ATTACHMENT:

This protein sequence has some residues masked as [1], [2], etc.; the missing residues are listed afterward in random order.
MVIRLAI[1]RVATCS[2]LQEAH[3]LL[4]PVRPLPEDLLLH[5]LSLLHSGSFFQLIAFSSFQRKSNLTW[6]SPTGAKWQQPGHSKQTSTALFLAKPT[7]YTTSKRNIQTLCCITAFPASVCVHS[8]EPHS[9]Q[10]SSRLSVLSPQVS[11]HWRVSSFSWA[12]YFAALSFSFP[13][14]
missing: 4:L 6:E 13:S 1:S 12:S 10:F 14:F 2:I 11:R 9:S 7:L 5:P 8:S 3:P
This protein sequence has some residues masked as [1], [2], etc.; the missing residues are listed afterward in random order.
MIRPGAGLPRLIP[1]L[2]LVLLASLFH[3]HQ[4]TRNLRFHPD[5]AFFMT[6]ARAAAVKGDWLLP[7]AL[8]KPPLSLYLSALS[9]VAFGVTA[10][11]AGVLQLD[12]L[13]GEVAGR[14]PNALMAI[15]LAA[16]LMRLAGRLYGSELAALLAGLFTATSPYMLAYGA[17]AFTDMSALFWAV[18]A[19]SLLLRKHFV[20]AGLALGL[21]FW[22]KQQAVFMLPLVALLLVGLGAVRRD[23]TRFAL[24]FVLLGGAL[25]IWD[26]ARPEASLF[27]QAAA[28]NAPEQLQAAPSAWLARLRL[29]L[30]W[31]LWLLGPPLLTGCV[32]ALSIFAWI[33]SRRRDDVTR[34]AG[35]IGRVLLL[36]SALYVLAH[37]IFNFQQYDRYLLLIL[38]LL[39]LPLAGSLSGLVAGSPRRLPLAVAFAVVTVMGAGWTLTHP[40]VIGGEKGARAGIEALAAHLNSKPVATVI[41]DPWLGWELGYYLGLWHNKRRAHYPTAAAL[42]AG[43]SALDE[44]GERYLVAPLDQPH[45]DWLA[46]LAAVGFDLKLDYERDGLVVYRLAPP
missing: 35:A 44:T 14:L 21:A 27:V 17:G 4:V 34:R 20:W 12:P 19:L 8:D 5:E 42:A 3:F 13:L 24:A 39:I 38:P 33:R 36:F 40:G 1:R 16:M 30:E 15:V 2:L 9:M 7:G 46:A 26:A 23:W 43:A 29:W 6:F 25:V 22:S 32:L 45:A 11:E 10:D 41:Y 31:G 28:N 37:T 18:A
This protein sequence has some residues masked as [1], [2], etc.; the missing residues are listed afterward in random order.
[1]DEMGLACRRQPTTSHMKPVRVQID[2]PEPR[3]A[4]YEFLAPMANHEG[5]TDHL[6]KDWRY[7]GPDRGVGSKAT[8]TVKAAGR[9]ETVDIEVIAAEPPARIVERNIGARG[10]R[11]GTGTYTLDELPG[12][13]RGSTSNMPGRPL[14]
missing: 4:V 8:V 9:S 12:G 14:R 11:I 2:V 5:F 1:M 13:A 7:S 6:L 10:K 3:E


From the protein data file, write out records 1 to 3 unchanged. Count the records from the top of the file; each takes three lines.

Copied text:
This protein sequence has some residues masked as [1], [2], etc.; the missing residues are listed afterward in random order.
MVIRLAI[1]RVATCS[2]LQEAH[3]LL[4]PVRPLPEDLLLH[5]LSLLHSGSFFQLIAFSSFQRKSNLTW[6]SPTGAKWQQPGHSKQTSTALFLAKPT[7]YTTSKRNIQTLCCITAFPASVCVHS[8]EPHS[9]Q[10]SSRLSVLSPQVS[11]HWRVSSFSWA[12]YFAALSFSFP[13][14]
missing: 4:L 6:E 13:S 1:S 12:S 10:F 14:F 2:I 11:R 9:S 7:L 5:P 8:S 3:P
This protein sequence has some residues masked as [1], [2], etc.; the missing residues are listed afterward in random order.
MIRPGAGLPRLIP[1]L[2]LVLLASLFH[3]HQ[4]TRNLRFHPD[5]AFFMT[6]ARAAAVKGDWLLP[7]AL[8]KPPLSLYLSALS[9]VAFGVTA[10][11]AGVLQLD[12]L[13]GEVAGR[14]PNALMAI[15]LAA[16]LMRLAGRLYGSELAALLAGLFTATSPYMLAYGA[17]AFTDMSALFWAV[18]A[19]SLLLRKHFV[20]AGLALGL[21]FW[22]KQQAVFMLPLVALLLVGLGAVRRD[23]TRFAL[24]FVLLGGAL[25]IWD[26]ARPEASLF[27]QAAA[28]NAPEQLQAAPSAWLARLRL[29]L[30]W[31]LWLLGPPLLTGCV[32]ALSIFAWI[33]SRRRDDVTR[34]AG[35]IGRVLLL[36]SALYVLAH[37]IFNFQQYDRYLLLIL[38]LL[39]LPLAGSLSGLVAGSPRRLPLAVAFAVVTVMGAGWTLTHP[40]VIGGEKGARAGIEALAAHLNSKPVATVI[41]DPWLGWELGYYLGLWHNKRRAHYPTAAAL[42]AG[43]SALDE[44]GERYLVAPLDQPH[45]DWLA[46]LAAVGFDLKLDYERDGLVVYRLAPP
missing: 35:A 44:T 14:L 21:A 27:V 17:G 4:V 34:R 20:W 12:P 19:L 8:D 5:E 42:A 3:F 13:L 24:A 39:I 38:P 33:R 36:F 40:G 1:R 16:M 30:E 15:V 2:L 9:M 7:G 46:A 26:A 23:W 43:A 29:W 6:F 25:V 22:S 32:L 45:A 11:E 10:D 41:Y 31:G 28:N 37:T 18:A
This protein sequence has some residues masked as [1], [2], etc.; the missing residues are listed afterward in random order.
[1]DEMGLACRRQPTTSHMKPVRVQID[2]PEPR[3]A[4]YEFLAPMANHEG[5]TDHL[6]KDWRY[7]GPDRGVGSKAT[8]TVKAAGR[9]ETVDIEVIAAEPPARIVERNIGARG[10]R[11]GTGTYTLDELPG[12][13]RGSTSNMPGRPL[14]
missing: 4:V 8:V 9:S 12:G 14:R 11:I 2:V 5:F 1:M 13:A 7:S 6:L 10:K 3:E